The classic understanding of ITP pathophysiology involves platelets being coated by immunoglobulin G (IgG) antiplatelet auto-antibodies. This leads to the clearing of platelets from the bloodstream by macrophages, which are located primarily in the spleen and also in the liver.13,19 However, there are other mechanisms of platelet destruction, as shown by the treatment failure of splenectomy in 30% to 50% of adult patients with chronic ITP.7,20,21 Alternative mechanisms include complement-dependent platelet lysis22,23  and direct T-cell–mediated cytotoxicity of platelets.24-26 See Figure 1 for a visualization of the pathophysiology of ITP.27-31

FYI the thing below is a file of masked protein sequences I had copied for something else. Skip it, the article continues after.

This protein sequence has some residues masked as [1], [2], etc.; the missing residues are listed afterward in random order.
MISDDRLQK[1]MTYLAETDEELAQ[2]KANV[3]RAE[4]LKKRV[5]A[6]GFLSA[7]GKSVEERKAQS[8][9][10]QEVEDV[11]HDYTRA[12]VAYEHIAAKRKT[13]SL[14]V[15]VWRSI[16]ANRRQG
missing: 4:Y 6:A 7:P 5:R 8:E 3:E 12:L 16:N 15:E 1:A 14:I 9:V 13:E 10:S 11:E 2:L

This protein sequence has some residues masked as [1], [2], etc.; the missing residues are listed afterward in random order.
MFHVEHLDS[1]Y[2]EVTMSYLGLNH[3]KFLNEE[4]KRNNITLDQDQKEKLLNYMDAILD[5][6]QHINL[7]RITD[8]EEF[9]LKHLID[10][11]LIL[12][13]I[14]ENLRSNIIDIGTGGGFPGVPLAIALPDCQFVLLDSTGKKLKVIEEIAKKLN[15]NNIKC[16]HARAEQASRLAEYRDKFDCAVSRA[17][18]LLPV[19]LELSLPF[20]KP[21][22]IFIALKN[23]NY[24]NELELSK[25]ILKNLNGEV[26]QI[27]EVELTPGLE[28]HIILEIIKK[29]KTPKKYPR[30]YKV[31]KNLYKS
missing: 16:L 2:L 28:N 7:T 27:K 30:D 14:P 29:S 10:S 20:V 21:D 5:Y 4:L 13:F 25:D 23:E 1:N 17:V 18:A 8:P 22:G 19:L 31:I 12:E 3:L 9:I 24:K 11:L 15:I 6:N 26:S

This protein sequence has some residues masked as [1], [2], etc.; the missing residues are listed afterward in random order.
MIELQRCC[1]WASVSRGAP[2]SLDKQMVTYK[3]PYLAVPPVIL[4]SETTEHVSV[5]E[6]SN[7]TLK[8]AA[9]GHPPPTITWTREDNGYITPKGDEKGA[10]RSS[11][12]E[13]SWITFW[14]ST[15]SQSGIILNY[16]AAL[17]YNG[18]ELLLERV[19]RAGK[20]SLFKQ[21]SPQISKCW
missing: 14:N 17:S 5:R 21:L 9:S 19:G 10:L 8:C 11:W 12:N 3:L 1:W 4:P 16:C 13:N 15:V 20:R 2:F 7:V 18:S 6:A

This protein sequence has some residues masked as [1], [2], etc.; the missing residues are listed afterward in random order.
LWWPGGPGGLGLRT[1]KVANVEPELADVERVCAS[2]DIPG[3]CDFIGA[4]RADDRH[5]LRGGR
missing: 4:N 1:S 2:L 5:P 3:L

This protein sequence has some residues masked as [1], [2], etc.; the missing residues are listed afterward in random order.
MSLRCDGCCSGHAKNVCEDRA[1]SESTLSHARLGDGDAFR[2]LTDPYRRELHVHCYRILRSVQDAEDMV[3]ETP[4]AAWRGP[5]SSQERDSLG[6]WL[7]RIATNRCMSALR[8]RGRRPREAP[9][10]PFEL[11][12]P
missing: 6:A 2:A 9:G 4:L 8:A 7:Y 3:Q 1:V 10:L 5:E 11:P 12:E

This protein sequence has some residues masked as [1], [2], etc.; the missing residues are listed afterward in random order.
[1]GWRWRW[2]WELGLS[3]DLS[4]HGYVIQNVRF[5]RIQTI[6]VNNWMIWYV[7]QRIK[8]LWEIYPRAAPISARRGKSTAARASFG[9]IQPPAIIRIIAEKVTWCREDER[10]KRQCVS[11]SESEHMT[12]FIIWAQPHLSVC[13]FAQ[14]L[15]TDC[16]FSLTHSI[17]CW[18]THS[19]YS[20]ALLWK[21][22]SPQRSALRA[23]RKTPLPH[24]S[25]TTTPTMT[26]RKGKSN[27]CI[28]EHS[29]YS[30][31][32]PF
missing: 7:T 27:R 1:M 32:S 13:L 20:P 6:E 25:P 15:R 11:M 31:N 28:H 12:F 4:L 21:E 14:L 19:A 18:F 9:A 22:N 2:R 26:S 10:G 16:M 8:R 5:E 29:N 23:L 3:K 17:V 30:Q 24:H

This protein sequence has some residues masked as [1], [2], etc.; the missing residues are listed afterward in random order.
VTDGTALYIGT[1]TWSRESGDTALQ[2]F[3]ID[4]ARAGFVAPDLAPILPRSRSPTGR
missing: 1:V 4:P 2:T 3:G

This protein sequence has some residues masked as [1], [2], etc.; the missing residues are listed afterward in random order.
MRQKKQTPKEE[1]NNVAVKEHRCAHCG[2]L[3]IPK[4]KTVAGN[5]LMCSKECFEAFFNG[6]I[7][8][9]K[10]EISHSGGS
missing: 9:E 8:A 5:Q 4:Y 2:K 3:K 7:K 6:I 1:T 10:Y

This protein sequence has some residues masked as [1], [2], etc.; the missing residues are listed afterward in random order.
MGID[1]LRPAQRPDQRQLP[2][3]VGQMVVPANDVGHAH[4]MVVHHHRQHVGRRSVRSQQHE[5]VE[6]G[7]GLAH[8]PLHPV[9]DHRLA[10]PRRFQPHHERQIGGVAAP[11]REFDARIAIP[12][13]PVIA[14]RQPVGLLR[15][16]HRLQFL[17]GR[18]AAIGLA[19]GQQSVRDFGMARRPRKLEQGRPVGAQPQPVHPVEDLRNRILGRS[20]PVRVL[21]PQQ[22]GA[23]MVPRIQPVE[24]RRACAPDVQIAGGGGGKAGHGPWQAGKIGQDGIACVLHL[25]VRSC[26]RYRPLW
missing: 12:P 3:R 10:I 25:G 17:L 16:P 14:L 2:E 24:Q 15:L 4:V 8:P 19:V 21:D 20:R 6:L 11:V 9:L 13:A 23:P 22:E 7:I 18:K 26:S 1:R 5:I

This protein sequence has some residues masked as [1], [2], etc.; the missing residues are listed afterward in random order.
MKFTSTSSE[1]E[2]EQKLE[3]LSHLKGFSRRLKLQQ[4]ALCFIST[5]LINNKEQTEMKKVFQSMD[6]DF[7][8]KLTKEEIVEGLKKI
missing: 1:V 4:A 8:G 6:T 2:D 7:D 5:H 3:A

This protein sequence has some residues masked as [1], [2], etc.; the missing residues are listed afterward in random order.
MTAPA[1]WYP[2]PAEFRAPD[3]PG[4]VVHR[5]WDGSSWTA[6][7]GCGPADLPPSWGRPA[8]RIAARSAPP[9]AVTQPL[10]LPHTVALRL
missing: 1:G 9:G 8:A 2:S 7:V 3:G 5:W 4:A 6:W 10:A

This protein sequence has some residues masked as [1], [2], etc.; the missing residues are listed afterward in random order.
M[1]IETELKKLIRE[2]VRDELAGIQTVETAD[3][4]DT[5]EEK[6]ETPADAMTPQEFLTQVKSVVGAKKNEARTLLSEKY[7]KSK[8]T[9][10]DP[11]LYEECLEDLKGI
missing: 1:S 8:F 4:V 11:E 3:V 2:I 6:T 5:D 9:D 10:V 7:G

In addition to increased platelet destruction, impaired platelet production may also contribute to the pathogenesis of ITP.32 Auto-antibodies in blood plasma can have inhibitory effects on megakaryocyte production and maturation.33,34 There may be a subset of patients with chronic ITP with fewer megakaryocytes than healthy controls, who have a lower platelet count because of defects in megakaryocyte production and/or maturation35 (Figure 1).27-31

The relative importance of these different mechanisms of platelet destruction and impaired production can vary from patient to patient, which may explain both the clinical heterogeneity of the disease36 and the differential responses to various treatments.20,37

Burden of Chronic ITP
The main concern in patients with ITP is the risk of significant bleeding, such as intracranial hemorrhage,38 which can be fatal.39 The frequency of fatal hemorrhage varies in the literature, with some studies reporting a rate of about 1.6%.40 Since few patients experience complete remission, this risk of bleeding can persist for decades.